I have a package that redefines a system symbol, and I am struggling to find a clean solution that will ensure that those redefinitions will still work inside a parallelized environment.

The core structure of the package is of the following form:

f::usage = "...";
f[x_] := x;

(Shamelessly stolen from here, so hopefully I'm not the only one that does this.) Doing the DistributeDefinitions call in this way has several advantages:

  • it does not attempt to launch new subkernels when they are not necessary
  • it keeps the package definitions in some mysterious place where they are always available for any new subkernels that get launched subsequently, even if e.g. one of them crashes and gets re-launched
  • it does no harm if the package is called from inside a parallelized environment (i.e. it doesn't return errors of the form "you tried to parallelize from inside a subkernel, but this is not Inception and you are not Leonardo di Caprio")

Now, I want to expand this package to redefine the workings of some system symbol. For the sake of argument, suppose that I want to modify RandomComplex in the following form:

RandomComplex[{range1_List, moreRanges___}, number_] :=  Transpose[
                         RandomComplex[#, number] & /@ {range1, moreRanges}]

Unfortunately, even if I do this within the BeginPackage[] and EndPackage[] calls, the redefinition does not get sent to any subkernels that get launched afterwards. Thus, suppose I write this into the code above, load the package, launch some new kernels, and then run

ParallelEvaluate[RandomComplex[{{0, 1 + I}, {0, 1 + I}}, 3]]

I will then get a bunch of error messages, because each subkernel is using the unpatched version.

How can I make sure that this redefinition gets distributed downstream, ideally in a way that preserves the advantages I mentioned above, and with the least amount of pain possible.

(In particular, I can obviously run ParallelEvaluate on the redefinition, but then it is not stable against a subkernel crash-plus-relaunch, and it will kick and scream if I Get or Needs the package from inside a parallelized environment.)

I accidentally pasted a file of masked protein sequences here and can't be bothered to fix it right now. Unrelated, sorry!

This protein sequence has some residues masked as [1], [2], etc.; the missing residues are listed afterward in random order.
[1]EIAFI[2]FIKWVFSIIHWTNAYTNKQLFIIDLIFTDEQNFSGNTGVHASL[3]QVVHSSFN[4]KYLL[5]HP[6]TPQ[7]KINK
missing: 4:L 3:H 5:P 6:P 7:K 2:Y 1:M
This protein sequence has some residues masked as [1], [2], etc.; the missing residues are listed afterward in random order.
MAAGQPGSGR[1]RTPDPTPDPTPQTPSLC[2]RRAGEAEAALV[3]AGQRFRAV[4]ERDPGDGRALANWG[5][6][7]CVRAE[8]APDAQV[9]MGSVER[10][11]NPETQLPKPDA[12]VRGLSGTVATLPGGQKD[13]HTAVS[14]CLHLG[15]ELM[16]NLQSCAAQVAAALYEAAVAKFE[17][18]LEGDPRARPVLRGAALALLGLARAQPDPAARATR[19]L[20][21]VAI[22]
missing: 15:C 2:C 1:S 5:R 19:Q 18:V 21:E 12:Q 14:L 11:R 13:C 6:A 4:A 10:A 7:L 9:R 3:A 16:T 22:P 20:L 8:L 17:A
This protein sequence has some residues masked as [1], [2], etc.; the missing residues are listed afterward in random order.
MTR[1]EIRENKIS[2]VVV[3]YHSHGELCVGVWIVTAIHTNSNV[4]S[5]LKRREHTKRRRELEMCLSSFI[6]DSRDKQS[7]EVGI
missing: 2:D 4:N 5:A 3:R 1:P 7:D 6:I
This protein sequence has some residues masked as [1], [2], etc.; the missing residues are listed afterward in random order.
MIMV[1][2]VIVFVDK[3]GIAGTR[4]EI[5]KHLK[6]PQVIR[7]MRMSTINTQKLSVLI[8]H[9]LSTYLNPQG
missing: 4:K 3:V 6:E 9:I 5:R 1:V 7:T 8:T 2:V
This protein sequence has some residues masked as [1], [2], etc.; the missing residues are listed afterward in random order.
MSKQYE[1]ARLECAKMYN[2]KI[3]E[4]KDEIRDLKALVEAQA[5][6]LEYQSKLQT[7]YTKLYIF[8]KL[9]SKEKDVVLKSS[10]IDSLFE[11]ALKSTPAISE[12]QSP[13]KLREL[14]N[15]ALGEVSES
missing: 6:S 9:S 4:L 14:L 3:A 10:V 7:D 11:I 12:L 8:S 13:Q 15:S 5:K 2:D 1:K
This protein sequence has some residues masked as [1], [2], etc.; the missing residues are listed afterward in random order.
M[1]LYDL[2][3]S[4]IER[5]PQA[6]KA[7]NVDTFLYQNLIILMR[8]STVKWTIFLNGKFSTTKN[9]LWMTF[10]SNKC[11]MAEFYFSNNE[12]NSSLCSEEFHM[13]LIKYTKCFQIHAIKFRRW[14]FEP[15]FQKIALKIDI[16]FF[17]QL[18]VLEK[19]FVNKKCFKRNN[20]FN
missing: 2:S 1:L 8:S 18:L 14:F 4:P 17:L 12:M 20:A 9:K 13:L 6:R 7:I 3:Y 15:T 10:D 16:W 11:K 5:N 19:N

• $\begingroup$ In short: I think you shouldn't distribute System context symbols (or any package's context for that matter). Instead: load the package on each subkernel (ParallelNeeds) and let it redefine the symbol on each. I won't comment on redefining system symbols, I guess you know the dangers ... $\endgroup$
    – Szabolcs
    Dec 8, 2016 at 22:06
  • $\begingroup$ @Szabolcs Yes, I know the dangers. I'm unsure of how to use ParallelNeeds while indicating a specific file from which to take the package, though. $\endgroup$ Dec 8, 2016 at 22:08
  • $\begingroup$ My feeling is still that it's better not to distribute, as that's a nasty hack. I would use another hack: use Get and register it to be evaluated on newly launched kernels. mathematica.stackexchange.com/q/131856/12 To be fair, distribution may not be that bad, but it's a complicated thing and I don't like complicated things because they tend to cause surprises. ParallelNeeds, as well as registering init code is simple and predictable. $\endgroup$
    – Szabolcs
    Dec 8, 2016 at 22:12
  • $\begingroup$ @Szabolcs I'm confused as to what you're actually proposing. Should I pack a Get call inside some funky init code? Or should I just ask for a ParallelNeeds? The problem with the latter is that it does not allow me to specify the source of the package, so I have no idea how to use it in that situation. $\endgroup$ Dec 8, 2016 at 22:20
  • $\begingroup$ Either install the package properly, and then you can use ParallelNeeds and you don't need to refer to a file. Or use Get (which can refer to a file), and put it in some init code. Simply load the parallel tools (evaluate Parallelize) then set Parallel`Developer`$InitCode = Hold[Get["your/file.m"]] before launching any kernels. If you do not need to care about kernels which will be launched in the future in ways you cannot control, then just do ParallelEvaluate[Get["your/file.m"]]. $\endgroup$
    – Szabolcs
    Dec 8, 2016 at 22:29


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